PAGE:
Penitentes Photo Credit: Wikipedia Digital Commons
Aminiel Nnko and I summited Kilimanjaro on November 9, 2020 at 8:26 a.m. This was Aminiel's first summit and my fifth. Before the summit, we leisurely hiked and camped around the North side of Kilimanjaro. Those days were warm, the nights frosty, with just a little rain now and again. We saw no other people on the Northern side which was a new and pleasant way to experience the mountain. But for a rougher than normal summit, it was a great hike.
Summit day was harsh. We left School Hut Camp (15,748 ft.) at midnight. At first, conditions looked good: clear skies, no wind, relatively warm. But as we climbed higher up the scree, the wind kicked up, a dreadful fog overtook us and the cold was sub-zero. We got to Gilman's Point on the crater rim at dawn (18, 885 ft.) By then, the cold wind was howling. We were dressed warm enough, except Ammy wore only a porous wool hat with no hood for a windbreak. A hypothermic brain didn't seem like a good idea, so we improvised a cranial windbreak out his nylon sun hat. Not ideal, but suitable for survival purposes.
On a fairer day, the summit of Uhuru Peak (19,341 ft.) would be just an hour or so uphill from Gilman's Point. But, this day it seemed more like eternity. About half way up we met a bleary eyed exhausted group of twenty-somethings on their way down. These were the first other climbers we'd seen all week, but there were no greetings. A porter was holding up one of the women, her arm slung over his shoulder. She was staggering and looked about to faint. The wind was freezing faces. Nobody said anything. We just huffed, puffed and miserably glanced at each other as we passed.
Visibility was near nothing when we were halted by at field 0f of vertical ice blades poking up like punji sticks in a pit trap. I hadn't seen this on Kilimanjaro before, nor anywhere else. Thoughtlessly, I followed our young guide in trying to maneuver through this medieval looking mess. The wind was blowing harder, the fog was getting thicker, and it was...well...scary. We were soon stranded in the midst of these razor looking ice spikes.
Wangaeli Saves the Day
Fortunately one of our most seasoned porters Wangaeli Kitomary had decided to follow us on this venture. Wangaeli is in his fifties and tough as a rock from carrying 20 kilo loads up Kilimanjaro for decades. He explained to Aminiel in Swahili that he'd seen these ice things once before and while you can't climb through them, there is a way to circumvent them by cutting close to the crater's edge. Wangaeli got the guide and me out of the trap, got all of us reorganized, and led us all around the blades so we could find our way to the summit. With Wangaeli at the helm, we finally heaved up to the summit, took some hasty photos, and beat tracks out of there.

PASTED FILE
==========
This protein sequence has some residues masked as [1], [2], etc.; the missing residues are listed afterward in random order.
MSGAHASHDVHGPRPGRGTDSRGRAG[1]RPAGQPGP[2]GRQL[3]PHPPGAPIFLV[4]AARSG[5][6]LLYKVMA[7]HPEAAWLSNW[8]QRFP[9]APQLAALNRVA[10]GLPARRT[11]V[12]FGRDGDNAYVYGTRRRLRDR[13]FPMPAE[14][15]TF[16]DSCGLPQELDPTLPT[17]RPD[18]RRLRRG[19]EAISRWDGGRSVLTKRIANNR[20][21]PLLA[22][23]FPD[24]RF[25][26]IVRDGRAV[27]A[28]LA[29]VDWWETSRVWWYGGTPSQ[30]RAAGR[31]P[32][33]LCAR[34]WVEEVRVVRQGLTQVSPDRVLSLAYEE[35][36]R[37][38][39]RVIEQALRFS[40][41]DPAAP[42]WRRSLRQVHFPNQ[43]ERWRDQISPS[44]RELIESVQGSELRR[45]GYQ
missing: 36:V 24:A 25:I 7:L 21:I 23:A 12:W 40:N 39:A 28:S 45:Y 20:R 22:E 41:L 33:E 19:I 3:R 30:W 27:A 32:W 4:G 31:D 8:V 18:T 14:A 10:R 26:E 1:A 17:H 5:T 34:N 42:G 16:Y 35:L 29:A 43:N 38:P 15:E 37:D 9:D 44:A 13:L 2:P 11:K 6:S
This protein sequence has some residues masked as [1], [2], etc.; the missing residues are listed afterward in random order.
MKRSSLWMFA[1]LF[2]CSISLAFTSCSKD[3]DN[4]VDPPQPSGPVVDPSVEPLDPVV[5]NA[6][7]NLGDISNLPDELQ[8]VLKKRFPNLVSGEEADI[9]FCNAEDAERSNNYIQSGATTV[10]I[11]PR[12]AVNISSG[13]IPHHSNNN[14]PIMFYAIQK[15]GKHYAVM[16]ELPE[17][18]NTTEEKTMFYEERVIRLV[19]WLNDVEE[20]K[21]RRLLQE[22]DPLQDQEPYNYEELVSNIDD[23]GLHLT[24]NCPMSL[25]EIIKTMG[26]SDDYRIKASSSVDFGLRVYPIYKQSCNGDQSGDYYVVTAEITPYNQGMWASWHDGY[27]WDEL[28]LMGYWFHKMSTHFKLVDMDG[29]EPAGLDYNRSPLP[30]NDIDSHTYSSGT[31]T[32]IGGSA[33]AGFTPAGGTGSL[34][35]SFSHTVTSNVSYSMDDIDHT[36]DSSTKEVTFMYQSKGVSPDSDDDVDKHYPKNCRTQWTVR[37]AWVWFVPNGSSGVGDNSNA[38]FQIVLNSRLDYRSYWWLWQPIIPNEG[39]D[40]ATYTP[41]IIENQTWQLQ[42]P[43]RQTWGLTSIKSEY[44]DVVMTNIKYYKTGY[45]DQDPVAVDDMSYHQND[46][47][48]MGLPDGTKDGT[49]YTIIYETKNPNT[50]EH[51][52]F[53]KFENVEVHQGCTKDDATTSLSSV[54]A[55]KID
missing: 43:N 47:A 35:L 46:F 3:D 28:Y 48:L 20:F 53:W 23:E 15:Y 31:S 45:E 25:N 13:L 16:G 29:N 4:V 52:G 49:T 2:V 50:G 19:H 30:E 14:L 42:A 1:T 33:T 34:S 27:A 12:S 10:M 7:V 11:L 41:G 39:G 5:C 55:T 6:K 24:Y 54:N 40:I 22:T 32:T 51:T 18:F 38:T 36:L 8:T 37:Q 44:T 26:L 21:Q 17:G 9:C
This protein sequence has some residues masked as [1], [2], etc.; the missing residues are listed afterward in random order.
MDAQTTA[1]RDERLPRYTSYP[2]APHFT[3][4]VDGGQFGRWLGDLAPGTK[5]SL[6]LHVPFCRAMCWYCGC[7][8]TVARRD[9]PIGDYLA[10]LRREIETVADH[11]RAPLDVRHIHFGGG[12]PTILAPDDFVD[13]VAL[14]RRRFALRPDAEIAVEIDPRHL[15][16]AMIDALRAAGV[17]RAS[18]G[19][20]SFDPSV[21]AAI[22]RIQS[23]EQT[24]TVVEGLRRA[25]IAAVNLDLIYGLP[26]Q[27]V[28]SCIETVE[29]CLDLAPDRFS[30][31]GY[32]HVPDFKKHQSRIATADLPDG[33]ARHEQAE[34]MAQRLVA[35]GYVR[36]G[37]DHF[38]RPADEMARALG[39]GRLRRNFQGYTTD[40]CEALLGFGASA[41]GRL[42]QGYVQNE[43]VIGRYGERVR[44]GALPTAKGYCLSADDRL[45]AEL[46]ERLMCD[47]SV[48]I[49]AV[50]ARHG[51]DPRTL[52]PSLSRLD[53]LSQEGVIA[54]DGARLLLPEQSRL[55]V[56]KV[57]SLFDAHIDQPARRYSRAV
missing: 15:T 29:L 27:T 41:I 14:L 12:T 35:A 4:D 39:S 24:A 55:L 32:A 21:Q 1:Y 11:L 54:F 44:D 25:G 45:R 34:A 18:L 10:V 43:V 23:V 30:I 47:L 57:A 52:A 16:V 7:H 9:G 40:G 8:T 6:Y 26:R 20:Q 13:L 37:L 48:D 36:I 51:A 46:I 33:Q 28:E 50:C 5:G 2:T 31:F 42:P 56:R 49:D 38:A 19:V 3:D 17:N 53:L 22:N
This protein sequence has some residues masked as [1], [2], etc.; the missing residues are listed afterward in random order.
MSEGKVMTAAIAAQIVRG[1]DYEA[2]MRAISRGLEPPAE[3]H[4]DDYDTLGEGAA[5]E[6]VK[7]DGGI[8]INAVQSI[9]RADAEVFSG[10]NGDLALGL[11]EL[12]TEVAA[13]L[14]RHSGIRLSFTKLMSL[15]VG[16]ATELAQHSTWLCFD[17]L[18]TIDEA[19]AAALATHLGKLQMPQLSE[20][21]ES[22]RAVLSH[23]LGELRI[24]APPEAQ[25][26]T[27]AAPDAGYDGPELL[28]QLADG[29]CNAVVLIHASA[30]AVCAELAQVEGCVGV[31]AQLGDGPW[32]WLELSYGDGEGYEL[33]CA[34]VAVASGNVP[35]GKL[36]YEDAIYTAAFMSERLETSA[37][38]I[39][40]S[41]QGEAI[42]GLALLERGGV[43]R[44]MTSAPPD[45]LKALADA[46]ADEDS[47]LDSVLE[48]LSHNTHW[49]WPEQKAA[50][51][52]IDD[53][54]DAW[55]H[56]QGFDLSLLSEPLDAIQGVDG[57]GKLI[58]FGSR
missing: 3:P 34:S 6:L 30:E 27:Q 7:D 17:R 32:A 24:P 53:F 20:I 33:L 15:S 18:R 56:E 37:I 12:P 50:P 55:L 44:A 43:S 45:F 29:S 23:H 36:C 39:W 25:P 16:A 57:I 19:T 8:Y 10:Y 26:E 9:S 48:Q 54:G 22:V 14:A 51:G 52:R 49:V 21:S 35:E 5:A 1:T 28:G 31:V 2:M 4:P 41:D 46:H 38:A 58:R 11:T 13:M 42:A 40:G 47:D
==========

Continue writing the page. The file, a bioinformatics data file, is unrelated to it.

The Northern Route is Best
We made it back with no harm done. The good news is that the 10-day Northern route around Kilimanjaro is the best way to get pole pole (slowly slowly) acclimatized to Kilimanjaro's gnarly altitude. After spending several days in the 12, 13, 14 and 15,000 foot altitudes, neither Aminiel or I felt any appreciable ill effects from the altitude when popping up the 19,000 feet. On my past climbs, I had always suffered from nausea, headache, trouble sleeping and a general sick feeling, not unlike a days long hangover. This time, other than a loss of appetite for the camp food, I felt great--wind, rain fog and snow notwithstanding.
Another interesting aspect of this trip is the only training Aminiel and I did was daily walking. For four weeks before the climb we walked from 10-15 kilometers around Usa River everyday. Toward the end we started adding weight to our backpacks. Before past climbs I had trained a lot harder, 10 kilometer runs, hiking fast uphill and lifting weights. I actually felt more fit this time around. It makes sense in a way. You don't run up Kilimanjaro--you walk--very slowly. Perhaps the best way to train for a walk is to walk.
Back to the Lowlands
After a quick bit of Google research, I'm able to add a name to those creepy ice spikes: pententes. Sometime in the past, they reminded someone of praying people doing penance. It's strange what too much altitude can do for the imagination. The Penitentes are exclusive to dry areas at very high altitudes. First described by Charles Darwin in 1839, they are more common in the Andes of South American. The points are directed toward the sun. Apparently they are rarely found on Kilimanjaro. I guess it was our lucky day.